European leaders faced difficult discussions in Brussels to try to break the deadlock over the budget, after several states announced the postponement of their referendums on the constitution. The BBC's Europe Editor Mark Mardell was there - keeping a summit diary.
18 June 2005
Career choices and househunting
It was worth all the stale baguettes to see Tony Blair more fired up than I've ever seen him.
The British team aren't quite chanting "here we go here we go" but they are ready for this fight, furious with Chirac, determined to win.
The brand new Europe Minister Douglas Alexander, chortling, claps me on the back and says "well, we both made bad career choices, didn't we?"
This of course isn't about the details of the budget. It's about two visions of Europe, crudely the Anglo Saxon model versus the French.
Chirac was as magisterially rude in his news conference as ever, but his great nightmare is that when Schroeder loses the German elections, his replacement, Angela Merkel, will form an alliance with Blair.
She's very pro-American, cautiously pro-economic reform and socially liberal.
17 June 2005
Stale baguettes and late bars
This always happens. Someone has predicted it's all going to break up by lunch time but somehow tea time, supper time, dinner time have all passed and I'm still here chewing on a stale baguette, waiting for the leaders to come out with their final statements.
The feeling is that the Presidency, which means the people in the chair, which means the Luxembourg prime minister are trying to isolate Britain.
They offered a deal that would carve £1bn off Britain's rebate and promised a fundamental review of the budget - excluding the Common Agricultural Policy.
Much of that billion would have gone not to the new countries from the east but France. Mr Blair thought that "unacceptable".
The bad news is they gone back into another big meeting, the Dutch say there'll be another attempt to find a deal, the engineers have taken their fan back into the lorry, the presidential and prime ministerial planes have been put on standby for 0200, and the latest late bar will be closed by the time we've finished.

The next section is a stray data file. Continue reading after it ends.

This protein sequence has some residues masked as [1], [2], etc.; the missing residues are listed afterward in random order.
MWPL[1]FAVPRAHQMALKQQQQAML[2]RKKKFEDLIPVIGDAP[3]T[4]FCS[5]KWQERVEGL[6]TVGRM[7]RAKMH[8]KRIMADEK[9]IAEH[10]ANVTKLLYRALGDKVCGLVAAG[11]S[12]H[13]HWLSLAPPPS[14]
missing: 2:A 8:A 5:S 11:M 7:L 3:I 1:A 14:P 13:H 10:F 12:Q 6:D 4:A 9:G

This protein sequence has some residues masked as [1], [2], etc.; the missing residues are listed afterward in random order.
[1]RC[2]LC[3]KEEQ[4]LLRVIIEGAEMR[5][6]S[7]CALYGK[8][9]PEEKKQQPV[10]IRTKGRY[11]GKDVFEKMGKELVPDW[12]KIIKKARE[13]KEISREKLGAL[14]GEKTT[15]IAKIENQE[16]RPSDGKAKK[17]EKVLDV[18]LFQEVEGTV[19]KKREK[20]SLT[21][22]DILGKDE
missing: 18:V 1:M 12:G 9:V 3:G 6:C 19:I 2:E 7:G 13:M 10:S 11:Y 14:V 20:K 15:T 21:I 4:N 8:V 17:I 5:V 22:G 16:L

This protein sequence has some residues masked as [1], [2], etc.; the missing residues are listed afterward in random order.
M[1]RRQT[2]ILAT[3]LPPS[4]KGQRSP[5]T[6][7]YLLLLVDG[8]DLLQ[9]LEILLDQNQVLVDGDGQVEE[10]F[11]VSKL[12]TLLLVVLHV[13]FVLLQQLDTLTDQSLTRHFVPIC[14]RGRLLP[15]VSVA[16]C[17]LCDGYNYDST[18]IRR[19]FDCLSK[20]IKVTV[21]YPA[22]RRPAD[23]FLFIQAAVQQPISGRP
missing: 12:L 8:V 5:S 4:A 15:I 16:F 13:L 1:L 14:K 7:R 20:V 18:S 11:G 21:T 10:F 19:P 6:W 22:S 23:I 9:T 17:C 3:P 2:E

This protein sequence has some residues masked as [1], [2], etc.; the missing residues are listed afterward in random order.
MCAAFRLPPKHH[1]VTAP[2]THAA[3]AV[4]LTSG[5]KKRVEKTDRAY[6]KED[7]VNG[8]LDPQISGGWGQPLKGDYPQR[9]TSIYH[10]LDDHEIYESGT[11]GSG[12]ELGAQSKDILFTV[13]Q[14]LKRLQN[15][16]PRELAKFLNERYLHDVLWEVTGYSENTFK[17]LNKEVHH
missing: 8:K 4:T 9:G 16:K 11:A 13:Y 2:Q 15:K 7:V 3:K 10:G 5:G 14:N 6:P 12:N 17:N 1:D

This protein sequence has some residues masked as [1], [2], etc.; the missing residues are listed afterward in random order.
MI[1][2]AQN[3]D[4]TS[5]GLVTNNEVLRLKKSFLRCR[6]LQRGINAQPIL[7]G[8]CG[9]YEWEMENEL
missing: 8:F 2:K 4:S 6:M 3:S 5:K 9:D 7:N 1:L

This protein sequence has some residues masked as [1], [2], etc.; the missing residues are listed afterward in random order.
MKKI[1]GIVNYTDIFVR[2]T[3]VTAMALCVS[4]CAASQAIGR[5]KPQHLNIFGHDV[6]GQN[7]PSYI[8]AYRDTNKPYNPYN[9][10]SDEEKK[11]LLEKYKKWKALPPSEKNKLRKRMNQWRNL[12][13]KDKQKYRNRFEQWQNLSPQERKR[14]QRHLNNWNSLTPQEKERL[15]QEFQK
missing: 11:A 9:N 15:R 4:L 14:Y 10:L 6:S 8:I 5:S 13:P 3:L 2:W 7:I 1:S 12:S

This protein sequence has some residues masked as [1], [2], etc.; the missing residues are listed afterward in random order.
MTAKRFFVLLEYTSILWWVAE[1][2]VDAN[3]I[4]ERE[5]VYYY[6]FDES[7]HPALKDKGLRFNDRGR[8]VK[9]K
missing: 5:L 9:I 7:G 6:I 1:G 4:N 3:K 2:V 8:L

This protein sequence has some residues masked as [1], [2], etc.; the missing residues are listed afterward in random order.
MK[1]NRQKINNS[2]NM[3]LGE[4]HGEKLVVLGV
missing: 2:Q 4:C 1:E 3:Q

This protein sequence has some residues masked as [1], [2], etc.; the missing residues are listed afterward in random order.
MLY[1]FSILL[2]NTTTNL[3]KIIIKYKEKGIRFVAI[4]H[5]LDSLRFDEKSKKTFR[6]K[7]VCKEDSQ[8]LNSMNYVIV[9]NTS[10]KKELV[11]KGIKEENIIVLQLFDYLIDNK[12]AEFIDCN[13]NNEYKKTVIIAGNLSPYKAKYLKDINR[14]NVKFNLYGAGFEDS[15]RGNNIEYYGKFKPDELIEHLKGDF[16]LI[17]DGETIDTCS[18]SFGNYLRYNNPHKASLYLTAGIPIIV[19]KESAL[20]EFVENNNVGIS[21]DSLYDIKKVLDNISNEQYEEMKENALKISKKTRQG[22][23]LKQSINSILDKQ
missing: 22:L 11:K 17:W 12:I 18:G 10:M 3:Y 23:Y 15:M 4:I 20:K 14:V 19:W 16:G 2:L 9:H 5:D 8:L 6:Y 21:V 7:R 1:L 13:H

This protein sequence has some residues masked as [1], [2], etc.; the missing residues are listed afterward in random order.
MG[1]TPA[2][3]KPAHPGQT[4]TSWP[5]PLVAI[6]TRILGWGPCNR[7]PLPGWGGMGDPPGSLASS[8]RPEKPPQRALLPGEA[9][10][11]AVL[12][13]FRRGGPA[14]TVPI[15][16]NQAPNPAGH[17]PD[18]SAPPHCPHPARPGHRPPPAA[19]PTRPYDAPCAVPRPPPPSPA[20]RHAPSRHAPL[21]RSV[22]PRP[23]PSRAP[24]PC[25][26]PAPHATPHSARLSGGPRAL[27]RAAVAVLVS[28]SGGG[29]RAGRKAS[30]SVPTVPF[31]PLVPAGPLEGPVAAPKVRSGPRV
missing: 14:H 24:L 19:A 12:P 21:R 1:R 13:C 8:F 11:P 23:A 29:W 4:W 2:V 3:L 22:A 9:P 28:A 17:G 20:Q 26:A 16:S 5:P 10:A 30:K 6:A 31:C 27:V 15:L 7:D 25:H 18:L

Snoozes and sorry presents
It is that time in a summit where you hang on to ever precious rumour and squeeze it dry for meaning.
Chirac, Schroeder and Berlusconi have just left the summit. So is it all over?
No, they left without their entourages, so could they be cooking up a cunning plan?
No again - more like a siesta. They are returning at six local time for another meeting.
Old hands look despairing and say to each other "Do you remember Nice?"
That was the summit that went long into the night and where newspapers featured pictures of a colleague from Sky snoozing on the floor.
One of the perks of covering these summits used to be that the host country would put the show on at the most exotic location they could find and give you presents.
I missed Dublin so never got the smoked salmon, but I'm still rather fond of a terracotta water jug from Greece.
When I returned home with this, a bottle of wine and some olive oil my son acutely said "Isn't that a bribe?"
But now all the summits are held in Brussels and we are trapped in an airless basement.
There are no bribes or sorry presents, beyond free black coffee. I have a horrible feeling we might need lots of it.